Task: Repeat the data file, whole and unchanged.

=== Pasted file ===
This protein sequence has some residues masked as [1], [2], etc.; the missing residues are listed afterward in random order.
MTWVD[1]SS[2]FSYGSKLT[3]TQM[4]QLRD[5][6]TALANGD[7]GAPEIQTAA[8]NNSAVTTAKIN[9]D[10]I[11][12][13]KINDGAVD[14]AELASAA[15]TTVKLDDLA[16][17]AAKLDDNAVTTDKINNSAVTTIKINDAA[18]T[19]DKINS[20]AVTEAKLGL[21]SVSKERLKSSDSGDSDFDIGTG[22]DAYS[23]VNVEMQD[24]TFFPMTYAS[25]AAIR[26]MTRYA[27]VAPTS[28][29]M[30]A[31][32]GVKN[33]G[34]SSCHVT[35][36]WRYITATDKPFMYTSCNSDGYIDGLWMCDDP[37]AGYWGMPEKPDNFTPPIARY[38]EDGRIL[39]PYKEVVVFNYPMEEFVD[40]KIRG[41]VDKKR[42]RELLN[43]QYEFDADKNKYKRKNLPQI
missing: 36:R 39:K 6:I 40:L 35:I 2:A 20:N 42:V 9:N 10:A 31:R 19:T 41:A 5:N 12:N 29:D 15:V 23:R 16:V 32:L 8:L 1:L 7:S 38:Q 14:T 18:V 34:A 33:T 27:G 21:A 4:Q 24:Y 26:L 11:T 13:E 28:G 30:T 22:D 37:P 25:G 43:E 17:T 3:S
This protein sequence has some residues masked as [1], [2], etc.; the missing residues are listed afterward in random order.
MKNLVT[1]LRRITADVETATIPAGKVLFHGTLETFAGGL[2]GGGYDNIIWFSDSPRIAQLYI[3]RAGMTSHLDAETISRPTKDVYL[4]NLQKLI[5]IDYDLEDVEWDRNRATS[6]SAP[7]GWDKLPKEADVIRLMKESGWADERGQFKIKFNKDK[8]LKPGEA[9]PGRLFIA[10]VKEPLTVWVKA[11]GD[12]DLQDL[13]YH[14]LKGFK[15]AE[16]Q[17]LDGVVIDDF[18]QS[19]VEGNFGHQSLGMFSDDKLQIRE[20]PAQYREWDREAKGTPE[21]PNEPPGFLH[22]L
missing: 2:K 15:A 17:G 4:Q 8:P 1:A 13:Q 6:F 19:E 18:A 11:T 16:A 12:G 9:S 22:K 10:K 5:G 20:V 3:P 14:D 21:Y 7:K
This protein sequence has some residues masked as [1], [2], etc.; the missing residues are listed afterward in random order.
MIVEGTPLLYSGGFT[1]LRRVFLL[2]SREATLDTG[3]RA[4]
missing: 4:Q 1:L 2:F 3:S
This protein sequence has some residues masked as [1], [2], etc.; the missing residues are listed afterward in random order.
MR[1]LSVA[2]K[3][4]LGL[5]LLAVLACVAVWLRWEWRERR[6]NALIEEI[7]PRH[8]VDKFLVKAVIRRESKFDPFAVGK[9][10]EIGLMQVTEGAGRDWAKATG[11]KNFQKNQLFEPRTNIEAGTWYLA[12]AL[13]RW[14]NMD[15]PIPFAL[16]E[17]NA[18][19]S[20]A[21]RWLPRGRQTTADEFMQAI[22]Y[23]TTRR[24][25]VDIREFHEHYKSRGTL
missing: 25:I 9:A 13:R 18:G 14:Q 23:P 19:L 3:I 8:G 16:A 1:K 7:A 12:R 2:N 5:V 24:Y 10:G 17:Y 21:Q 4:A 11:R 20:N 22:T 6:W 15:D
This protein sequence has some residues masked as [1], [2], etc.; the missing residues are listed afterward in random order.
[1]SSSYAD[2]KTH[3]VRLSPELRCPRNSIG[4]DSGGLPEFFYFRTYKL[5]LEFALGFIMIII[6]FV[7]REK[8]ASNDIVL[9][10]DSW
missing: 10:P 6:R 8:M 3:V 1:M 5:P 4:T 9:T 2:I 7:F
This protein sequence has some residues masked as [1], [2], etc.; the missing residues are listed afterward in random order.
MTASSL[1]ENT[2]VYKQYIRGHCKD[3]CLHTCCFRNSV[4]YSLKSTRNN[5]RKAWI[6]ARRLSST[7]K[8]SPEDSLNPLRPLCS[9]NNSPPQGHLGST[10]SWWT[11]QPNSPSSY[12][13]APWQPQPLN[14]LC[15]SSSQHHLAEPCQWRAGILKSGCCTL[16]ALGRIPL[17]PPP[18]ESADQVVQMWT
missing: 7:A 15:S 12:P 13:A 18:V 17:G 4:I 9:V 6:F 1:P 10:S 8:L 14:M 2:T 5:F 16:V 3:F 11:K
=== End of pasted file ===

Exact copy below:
This protein sequence has some residues masked as [1], [2], etc.; the missing residues are listed afterward in random order.
MTWVD[1]SS[2]FSYGSKLT[3]TQM[4]QLRD[5][6]TALANGD[7]GAPEIQTAA[8]NNSAVTTAKIN[9]D[10]I[11][12][13]KINDGAVD[14]AELASAA[15]TTVKLDDLA[16][17]AAKLDDNAVTTDKINNSAVTTIKINDAA[18]T[19]DKINS[20]AVTEAKLGL[21]SVSKERLKSSDSGDSDFDIGTG[22]DAYS[23]VNVEMQD[24]TFFPMTYAS[25]AAIR[26]MTRYA[27]VAPTS[28][29]M[30]A[31][32]GVKN[33]G[34]SSCHVT[35][36]WRYITATDKPFMYTSCNSDGYIDGLWMCDDP[37]AGYWGMPEKPDNFTPPIARY[38]EDGRIL[39]PYKEVVVFNYPMEEFVD[40]KIRG[41]VDKKR[42]RELLN[43]QYEFDADKNKYKRKNLPQI
missing: 36:R 39:K 6:I 40:L 35:I 2:A 20:N 42:V 9:N 10:A 31:R 19:T 41:A 5:N 12:N 29:D 15:V 23:R 16:V 32:L 8:L 1:L 7:S 38:Q 14:T 18:V 34:A 33:T 27:G 21:A 4:Q 24:Y 26:L 11:T 13:E 28:G 30:T 22:D 37:P 25:G 43:E 17:T 3:S
This protein sequence has some residues masked as [1], [2], etc.; the missing residues are listed afterward in random order.
MKNLVT[1]LRRITADVETATIPAGKVLFHGTLETFAGGL[2]GGGYDNIIWFSDSPRIAQLYI[3]RAGMTSHLDAETISRPTKDVYL[4]NLQKLI[5]IDYDLEDVEWDRNRATS[6]SAP[7]GWDKLPKEADVIRLMKESGWADERGQFKIKFNKDK[8]LKPGEA[9]PGRLFIA[10]VKEPLTVWVKA[11]GD[12]DLQDL[13]YH[14]LKGFK[15]AE[16]Q[17]LDGVVIDDF[18]QS[19]VEGNFGHQSLGMFSDDKLQIRE[20]PAQYREWDREAKGTPE[21]PNEPPGFLH[22]L
missing: 2:K 15:A 17:G 4:Q 8:P 1:A 13:Q 6:F 19:E 18:A 11:T 16:A 12:G 9:S 22:K 10:K 5:G 20:V 3:P 14:D 21:Y 7:K
This protein sequence has some residues masked as [1], [2], etc.; the missing residues are listed afterward in random order.
MIVEGTPLLYSGGFT[1]LRRVFLL[2]SREATLDTG[3]RA[4]
missing: 4:Q 1:L 2:F 3:S
This protein sequence has some residues masked as [1], [2], etc.; the missing residues are listed afterward in random order.
MR[1]LSVA[2]K[3][4]LGL[5]LLAVLACVAVWLRWEWRERR[6]NALIEEI[7]PRH[8]VDKFLVKAVIRRESKFDPFAVGK[9][10]EIGLMQVTEGAGRDWAKATG[11]KNFQKNQLFEPRTNIEAGTWYLA[12]AL[13]RW[14]NMD[15]PIPFAL[16]E[17]NA[18][19]S[20]A[21]RWLPRGRQTTADEFMQAI[22]Y[23]TTRR[24][25]VDIREFHEHYKSRGTL
missing: 25:I 9:A 13:R 18:G 14:Q 23:P 19:L 3:I 8:G 16:A 1:K 7:A 12:R 2:N 5:V 24:Y 10:G 17:Y 21:Q 4:A 11:R 20:N 22:T 6:W 15:D
This protein sequence has some residues masked as [1], [2], etc.; the missing residues are listed afterward in random order.
[1]SSSYAD[2]KTH[3]VRLSPELRCPRNSIG[4]DSGGLPEFFYFRTYKL[5]LEFALGFIMIII[6]FV[7]REK[8]ASNDIVL[9][10]DSW
missing: 10:P 6:R 8:M 3:V 1:M 5:P 4:T 9:T 2:I 7:F
This protein sequence has some residues masked as [1], [2], etc.; the missing residues are listed afterward in random order.
MTASSL[1]ENT[2]VYKQYIRGHCKD[3]CLHTCCFRNSV[4]YSLKSTRNN[5]RKAWI[6]ARRLSST[7]K[8]SPEDSLNPLRPLCS[9]NNSPPQGHLGST[10]SWWT[11]QPNSPSSY[12][13]APWQPQPLN[14]LC[15]SSSQHHLAEPCQWRAGILKSGCCTL[16]ALGRIPL[17]PPP[18]ESADQVVQMWT
missing: 7:A 15:S 12:P 13:A 18:V 17:G 4:I 9:V 6:F 1:P 10:S 8:L 14:M 2:T 5:F 16:V 3:F 11:K